Saudi Arabia May Behead First Non-Violent Female Activist

Saudi Arabia May Behead First Non-Violent Female Activist

Prosectutors consider execution for Israa al-Ghomgham

Saudi Arabian prosecutors are considering beheading the country’s first non-violent female activist.

Saudi Arabia’s Public Prosecution is pursuing the death penalty for a female human rights activist over her non-violent activism.

According to Human Rights Watch, Israa al-Ghomgham, along with four other activists, is facing the death penalty along with four other activists for protests that go against the regime.

The group is facing execution for charges that include “participating in protests in the Qatif region, incitement to protest, chanting slogans hostile to the regime, attempting to inflame public opinion, filming protests and publishing on social media, and providing moral support to rioters.”

Daily Wire reports: All of the activists and one additional activist who is not facing the death penalty, have been held in pretrial detention without legal representation for over two years.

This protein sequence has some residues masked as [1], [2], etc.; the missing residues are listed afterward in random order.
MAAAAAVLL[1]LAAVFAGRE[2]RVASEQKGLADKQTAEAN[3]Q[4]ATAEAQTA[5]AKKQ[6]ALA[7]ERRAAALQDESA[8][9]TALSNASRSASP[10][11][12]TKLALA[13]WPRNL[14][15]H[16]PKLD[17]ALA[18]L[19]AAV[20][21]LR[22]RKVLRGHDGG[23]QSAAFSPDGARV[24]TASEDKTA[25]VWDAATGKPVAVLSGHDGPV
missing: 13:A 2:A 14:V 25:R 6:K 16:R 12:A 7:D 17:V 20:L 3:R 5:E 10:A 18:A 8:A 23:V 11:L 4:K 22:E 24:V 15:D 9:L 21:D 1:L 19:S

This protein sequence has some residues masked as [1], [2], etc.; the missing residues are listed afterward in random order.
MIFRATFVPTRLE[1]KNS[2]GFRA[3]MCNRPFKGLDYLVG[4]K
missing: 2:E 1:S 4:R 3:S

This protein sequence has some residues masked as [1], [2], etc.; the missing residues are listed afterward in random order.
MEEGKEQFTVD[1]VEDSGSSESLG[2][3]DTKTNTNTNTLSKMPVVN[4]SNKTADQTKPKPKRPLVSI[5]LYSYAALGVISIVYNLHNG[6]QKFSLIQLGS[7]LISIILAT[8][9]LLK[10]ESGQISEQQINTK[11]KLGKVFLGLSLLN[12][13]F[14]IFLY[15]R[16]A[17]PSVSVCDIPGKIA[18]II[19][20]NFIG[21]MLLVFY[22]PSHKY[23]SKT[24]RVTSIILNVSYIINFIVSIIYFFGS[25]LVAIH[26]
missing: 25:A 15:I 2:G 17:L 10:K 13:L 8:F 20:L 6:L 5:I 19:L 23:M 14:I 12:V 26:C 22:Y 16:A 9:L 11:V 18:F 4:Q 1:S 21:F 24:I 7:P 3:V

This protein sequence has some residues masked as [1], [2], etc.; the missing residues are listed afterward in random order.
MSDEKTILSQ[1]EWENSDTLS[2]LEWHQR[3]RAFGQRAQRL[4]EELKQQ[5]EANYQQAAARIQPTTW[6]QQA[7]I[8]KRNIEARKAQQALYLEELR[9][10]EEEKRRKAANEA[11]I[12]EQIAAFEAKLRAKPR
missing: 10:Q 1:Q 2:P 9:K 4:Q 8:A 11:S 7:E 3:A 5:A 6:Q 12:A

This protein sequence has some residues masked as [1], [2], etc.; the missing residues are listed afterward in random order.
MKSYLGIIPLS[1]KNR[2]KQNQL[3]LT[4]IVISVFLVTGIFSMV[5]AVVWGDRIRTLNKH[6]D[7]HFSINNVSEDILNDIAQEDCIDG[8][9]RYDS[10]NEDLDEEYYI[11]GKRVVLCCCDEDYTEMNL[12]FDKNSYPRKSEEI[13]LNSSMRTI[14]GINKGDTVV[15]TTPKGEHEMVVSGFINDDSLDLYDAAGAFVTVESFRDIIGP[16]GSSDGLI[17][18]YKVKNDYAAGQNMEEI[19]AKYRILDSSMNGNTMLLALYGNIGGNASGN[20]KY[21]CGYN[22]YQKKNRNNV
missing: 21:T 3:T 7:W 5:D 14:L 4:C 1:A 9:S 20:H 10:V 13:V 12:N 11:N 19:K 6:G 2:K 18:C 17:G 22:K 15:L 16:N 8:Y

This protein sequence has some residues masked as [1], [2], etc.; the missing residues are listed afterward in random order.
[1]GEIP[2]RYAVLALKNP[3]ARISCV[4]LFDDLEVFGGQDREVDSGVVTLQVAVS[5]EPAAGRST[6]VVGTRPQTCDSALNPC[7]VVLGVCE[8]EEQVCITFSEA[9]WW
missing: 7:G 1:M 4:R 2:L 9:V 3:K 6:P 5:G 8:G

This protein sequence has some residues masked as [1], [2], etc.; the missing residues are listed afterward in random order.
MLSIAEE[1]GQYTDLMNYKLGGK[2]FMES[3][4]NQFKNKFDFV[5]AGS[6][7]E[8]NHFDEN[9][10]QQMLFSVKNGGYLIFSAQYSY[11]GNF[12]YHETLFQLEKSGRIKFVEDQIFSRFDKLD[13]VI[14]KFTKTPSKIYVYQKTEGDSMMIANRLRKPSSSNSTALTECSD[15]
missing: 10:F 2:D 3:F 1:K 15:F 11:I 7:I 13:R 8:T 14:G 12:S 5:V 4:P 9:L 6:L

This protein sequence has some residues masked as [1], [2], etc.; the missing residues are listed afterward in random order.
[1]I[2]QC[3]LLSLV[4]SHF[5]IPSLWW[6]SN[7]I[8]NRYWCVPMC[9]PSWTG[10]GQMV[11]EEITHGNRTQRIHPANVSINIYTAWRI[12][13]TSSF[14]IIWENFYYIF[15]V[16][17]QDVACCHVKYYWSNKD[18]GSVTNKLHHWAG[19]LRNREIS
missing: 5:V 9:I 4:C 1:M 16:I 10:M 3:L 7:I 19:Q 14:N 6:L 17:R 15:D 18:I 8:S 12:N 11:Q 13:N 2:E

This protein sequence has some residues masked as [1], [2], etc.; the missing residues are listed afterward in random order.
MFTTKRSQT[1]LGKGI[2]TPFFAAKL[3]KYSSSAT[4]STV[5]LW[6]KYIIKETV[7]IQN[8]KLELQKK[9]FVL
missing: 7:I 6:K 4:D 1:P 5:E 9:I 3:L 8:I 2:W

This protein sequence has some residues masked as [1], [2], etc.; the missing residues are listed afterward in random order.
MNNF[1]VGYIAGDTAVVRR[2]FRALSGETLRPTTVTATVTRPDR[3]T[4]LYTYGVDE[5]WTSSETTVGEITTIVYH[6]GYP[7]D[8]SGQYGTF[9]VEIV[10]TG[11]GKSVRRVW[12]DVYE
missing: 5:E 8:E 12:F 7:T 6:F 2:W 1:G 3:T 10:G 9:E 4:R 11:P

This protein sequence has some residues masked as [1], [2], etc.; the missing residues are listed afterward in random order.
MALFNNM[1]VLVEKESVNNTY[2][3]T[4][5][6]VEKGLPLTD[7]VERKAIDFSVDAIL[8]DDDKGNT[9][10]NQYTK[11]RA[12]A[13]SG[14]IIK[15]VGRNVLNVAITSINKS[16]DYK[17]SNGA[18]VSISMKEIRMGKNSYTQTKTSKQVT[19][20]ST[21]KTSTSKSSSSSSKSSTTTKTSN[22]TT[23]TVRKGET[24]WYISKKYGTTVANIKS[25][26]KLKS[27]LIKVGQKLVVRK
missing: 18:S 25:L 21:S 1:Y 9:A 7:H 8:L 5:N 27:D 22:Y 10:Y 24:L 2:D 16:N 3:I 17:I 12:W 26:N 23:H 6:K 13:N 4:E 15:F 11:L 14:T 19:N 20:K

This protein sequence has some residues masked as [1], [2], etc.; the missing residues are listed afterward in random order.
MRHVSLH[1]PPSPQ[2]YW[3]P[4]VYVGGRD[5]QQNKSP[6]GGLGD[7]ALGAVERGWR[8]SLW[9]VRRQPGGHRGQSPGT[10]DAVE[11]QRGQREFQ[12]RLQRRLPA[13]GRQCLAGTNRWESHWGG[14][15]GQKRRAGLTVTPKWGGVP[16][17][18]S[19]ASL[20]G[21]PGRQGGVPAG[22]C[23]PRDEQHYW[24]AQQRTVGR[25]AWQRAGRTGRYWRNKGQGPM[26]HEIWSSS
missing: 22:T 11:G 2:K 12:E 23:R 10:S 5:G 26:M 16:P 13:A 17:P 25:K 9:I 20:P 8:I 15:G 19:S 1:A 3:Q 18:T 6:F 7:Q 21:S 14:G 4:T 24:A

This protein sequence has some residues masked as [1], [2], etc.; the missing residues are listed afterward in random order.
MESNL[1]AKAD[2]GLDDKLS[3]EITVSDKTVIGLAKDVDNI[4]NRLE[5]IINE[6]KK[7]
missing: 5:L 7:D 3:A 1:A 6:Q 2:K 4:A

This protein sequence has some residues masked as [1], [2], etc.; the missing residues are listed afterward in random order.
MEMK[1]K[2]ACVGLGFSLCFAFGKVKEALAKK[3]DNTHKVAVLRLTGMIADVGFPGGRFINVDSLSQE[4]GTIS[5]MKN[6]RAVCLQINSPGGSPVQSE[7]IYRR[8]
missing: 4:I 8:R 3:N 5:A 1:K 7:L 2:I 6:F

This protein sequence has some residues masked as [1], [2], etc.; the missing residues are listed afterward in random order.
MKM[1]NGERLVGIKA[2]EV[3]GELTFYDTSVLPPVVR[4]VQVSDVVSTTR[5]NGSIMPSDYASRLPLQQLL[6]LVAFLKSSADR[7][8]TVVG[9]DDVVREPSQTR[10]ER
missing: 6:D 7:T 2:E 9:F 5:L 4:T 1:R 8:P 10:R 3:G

The grounds for execution are reportedly based on ta’zir, a principle of Islamic law that gives a judge discretion over the sentence and definition of what constitutes a crime.

Al-Ghomgham is a Shia and the first female activist to ever face the death penalty, which, if executed, will set a dangerous precedent for other detained activists.

She was arrested on December 6, 2015, after participating and documenting the 2011 demonstrations in the Eastern Province and calling for an end to discrimination against Saudi Shias.

In 2014, eight men were sentenced to death for their participation in the 2011 Eastern Province demonstrations, and an additional 14 were sentenced to death in 2016.

“Any execution is appalling, but seeking the death penalty for activists like Israa al-Ghomgham, who are not even accused of violent behavior, is monstrous,” Sarah Leah Whitson, the Middle East director at Human Rights Watch said.

“Every day, the Saudi monarchy’s unrestrained despotism makes it harder for its public relations teams to spin the fairy tale of ‘reform’ to allies and international business.”

Saudi Arabia is also a signatory to the Arab Charter on Human Rights, which only permits the death penalty for “the most serious crimes,” according to Article 10.

The court date is scheduled for October 28, 2018.

In recent weeks, the kingdom has also imprisoned several other peaceful human rights and women’s rights activists and expelled the Canadian ambassador after he criticized the arrests.

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